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My favorite thing about women entrepreneurs is that they're usually using their business and talents to change the world for the better, in some way.
Below is a roundup of five women who are a true force for nature. These women are shaking things up in ways big and small, and revolutionizing our everyday approaches to sustainability through innovation — and sheer determination.
1. Lindsay Rose Medoff: Founder, CEO, and Lead DesignerSUAY LA / SUAY Sew Shop
Suay LA’s Monthly Community Dye Bath
Lindsay Rose Medoff has set out to change the garment industry to eliminate the devastating waste of fast fashion and to improve working conditions — and she’s doing it. Since founding Suay LA in 2017, she and her team of 30 in Northeast LA have diverted 250,000+ lbs of garments from landfills, launched the nationwide textile donation recycling program, advocated for workers’ rights and wages, fed garment workers during the pandemic, and crafted new pieces from a mix of post-consumer waste, deadstock fabric, and domestically, organically grown fibers in their 100% vertical sewing and production shop and retail space.
Suay is also home to Suay LA’s Monthly Community Dye Bath. Have clothes with stains? How about dingy whites? Or maybe you just need a change? There’s a dye bath for that. Every month, Suay LA offers over-dyeing (what it sounds like: Dying over an existing textile) in three custom dip-dye shades, so you’re bound to find a color (or many) to fall in love with. There’s also often a tie dye option too.
Not local to LA? Not a problem! You can mail your items in, too. Genius, we know.
Get your over-dye game on with the Community Dye Bath to give new life to well-loved threads, and remember Medoff’s advice: “Know your grower, know your sew-er.”
2. Franziska Trautmann: Founder & Co-Director
We’re not going to lie, we found and fell in love with Trautmann and Glass Half-Full on TikTok, and appropriately so. Trautmann founded this game-changing glass recycling operation just a couple years ago, while still finishing her Chemical Engineering degree at Tulane University.
Yes, you read that right—this powerful woman is saving the planet by recycling glass. Did you know that sand is still extracted from the natural world (we’re talking dredging and mining), and that it’s being done so at such a rate that we’re facing a global sand shortage? Neither did we.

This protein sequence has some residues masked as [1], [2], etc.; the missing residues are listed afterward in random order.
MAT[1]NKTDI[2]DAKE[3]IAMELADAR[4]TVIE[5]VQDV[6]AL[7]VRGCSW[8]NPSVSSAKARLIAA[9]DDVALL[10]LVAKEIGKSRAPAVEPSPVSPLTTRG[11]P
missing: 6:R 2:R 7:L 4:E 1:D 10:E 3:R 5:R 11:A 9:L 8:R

These brilliant young people are addressing the sand crisis and solving a problem with the same solution: Recycling and grinding glass. Before Glass Half-Full came along, New Orleans didn’t have glass recycling. Trautmann began the grassroots operation in a backyard (literally), and now recycle NOLA’s bountiful used glass into sand and glass cullet for disaster relief and prevention, coastal restoration, eco-construction, new glass products, and more.
Even better, Trautmann and Glass Half-Full are saving the planet by turning trash into treasure within a viable business model; the raw materials (used glass) is free, and sales for the resulting sand pays for the operation. Plus, diverting all that glass from the landfill saves NOLA money. Sustainability can be good business too.
3. Lily Fulop: AuthorWear, Repair, Repurpose // @mindful_mending
Author and maker extraordinaire, Lily Fulop, is out here sharing her brilliance to help us reduce fast fashion waste one closet at a time. Her book, Wear, Repair, Repurpose: A Maker's Guide to Mending and Upcycling Clothes, and Instagram account offer step-by-step visuals for mending the ripped and torn, transforming well-loved pieces into something new, or upcycling textiles beyond repair into something else useful and beautiful (think braided rugs and crocheted pillows).
Lily inspires each of us to skip the bin and mend what’s broken, and teaches us to do it in style. Get out your needles and thread!
4. Brianne West: FounderEthique
Brianne West is one of the “original” sustainable beauty innovators. When she started shampoo-and-beauty-bar company Ethique (then called “Sorbet”) as a cash-strapped university student in her New Zealand kitchen in 2012, you couldn’t find shampoo bars anywhere—let alone a pH-balanced, waterless shampoo one like the product she pioneered.
Now a decade in, Brianne’s Ethique is a thriving company, ridding bathrooms all over the world of unnecessary plastic packaging with products for hair, face, body, and home. Ethique’s expanding line of waterless personal care and household products are vegan, 100% plastic free, palm oil free, and made with direct-trade ingredients. Even better, the boxes the bars come in are regular paperboard, and recyclable or compostable (no need for access to municipal composting service!).
5. Maggie Pate: Ownerhttps://www.nade-studio.com/
Maggie Pate is the creative force behind the beautiful intersection of art, sustainability, and usefulness that is Nade Studio. Pate makes Nade’s naturally-dyed items using predominantly food waste from local restaurants, floral waste from farmers and florists, and foraged plants. Browse brilliantly dyed pieces in wearables, wall art, home goods, natural pigment watercolors, parceled dye kits, and more. You can also learn to naturally dye yourself from her published book (The Natural Colors Cookbook) or range of e-courses.
Every day, we’re inspired by women pushing sustainability and reconnection with the Earth. Thank you to the above five for helping to change our world for the better.